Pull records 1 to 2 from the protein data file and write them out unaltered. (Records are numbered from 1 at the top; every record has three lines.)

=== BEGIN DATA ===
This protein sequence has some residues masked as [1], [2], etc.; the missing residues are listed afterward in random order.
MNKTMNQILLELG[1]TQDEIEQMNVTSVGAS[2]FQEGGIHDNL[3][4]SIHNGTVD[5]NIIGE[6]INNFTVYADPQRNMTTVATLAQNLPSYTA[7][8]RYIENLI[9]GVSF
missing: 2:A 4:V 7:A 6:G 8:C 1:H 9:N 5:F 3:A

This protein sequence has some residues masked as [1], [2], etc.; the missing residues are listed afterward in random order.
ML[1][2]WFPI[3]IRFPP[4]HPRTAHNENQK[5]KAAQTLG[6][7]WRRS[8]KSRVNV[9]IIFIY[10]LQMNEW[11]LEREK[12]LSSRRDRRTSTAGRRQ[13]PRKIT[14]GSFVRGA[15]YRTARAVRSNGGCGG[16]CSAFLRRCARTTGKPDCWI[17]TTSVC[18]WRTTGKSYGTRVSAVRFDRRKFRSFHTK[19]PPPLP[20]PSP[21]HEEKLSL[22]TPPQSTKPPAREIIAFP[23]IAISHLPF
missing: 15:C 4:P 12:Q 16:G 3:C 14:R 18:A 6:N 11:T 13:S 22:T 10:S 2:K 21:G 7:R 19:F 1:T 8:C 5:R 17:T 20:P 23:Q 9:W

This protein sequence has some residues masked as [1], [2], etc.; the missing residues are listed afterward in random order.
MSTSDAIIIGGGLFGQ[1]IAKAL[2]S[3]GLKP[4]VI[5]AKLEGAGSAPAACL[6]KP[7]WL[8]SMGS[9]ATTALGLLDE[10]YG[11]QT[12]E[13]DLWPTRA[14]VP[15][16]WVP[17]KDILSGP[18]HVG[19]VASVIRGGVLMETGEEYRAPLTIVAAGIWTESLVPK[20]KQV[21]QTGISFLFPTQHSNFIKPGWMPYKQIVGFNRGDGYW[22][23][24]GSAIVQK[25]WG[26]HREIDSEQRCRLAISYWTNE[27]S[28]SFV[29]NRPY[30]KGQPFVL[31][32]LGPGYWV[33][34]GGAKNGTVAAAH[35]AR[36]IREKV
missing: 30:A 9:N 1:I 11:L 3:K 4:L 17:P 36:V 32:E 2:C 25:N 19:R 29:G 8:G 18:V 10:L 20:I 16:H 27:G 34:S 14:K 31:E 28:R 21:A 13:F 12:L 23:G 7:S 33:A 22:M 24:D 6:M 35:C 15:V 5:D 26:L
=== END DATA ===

This protein sequence has some residues masked as [1], [2], etc.; the missing residues are listed afterward in random order.
MNKTMNQILLELG[1]TQDEIEQMNVTSVGAS[2]FQEGGIHDNL[3][4]SIHNGTVD[5]NIIGE[6]INNFTVYADPQRNMTTVATLAQNLPSYTA[7][8]RYIENLI[9]GVSF
missing: 2:A 4:V 7:A 6:G 8:C 1:H 9:N 5:F 3:A

This protein sequence has some residues masked as [1], [2], etc.; the missing residues are listed afterward in random order.
ML[1][2]WFPI[3]IRFPP[4]HPRTAHNENQK[5]KAAQTLG[6][7]WRRS[8]KSRVNV[9]IIFIY[10]LQMNEW[11]LEREK[12]LSSRRDRRTSTAGRRQ[13]PRKIT[14]GSFVRGA[15]YRTARAVRSNGGCGG[16]CSAFLRRCARTTGKPDCWI[17]TTSVC[18]WRTTGKSYGTRVSAVRFDRRKFRSFHTK[19]PPPLP[20]PSP[21]HEEKLSL[22]TPPQSTKPPAREIIAFP[23]IAISHLPF
missing: 15:C 4:P 12:Q 16:G 3:C 14:R 18:A 6:N 11:T 13:S 22:T 10:S 2:K 21:G 7:R 19:F 1:T 8:C 5:R 17:T 20:P 23:Q 9:W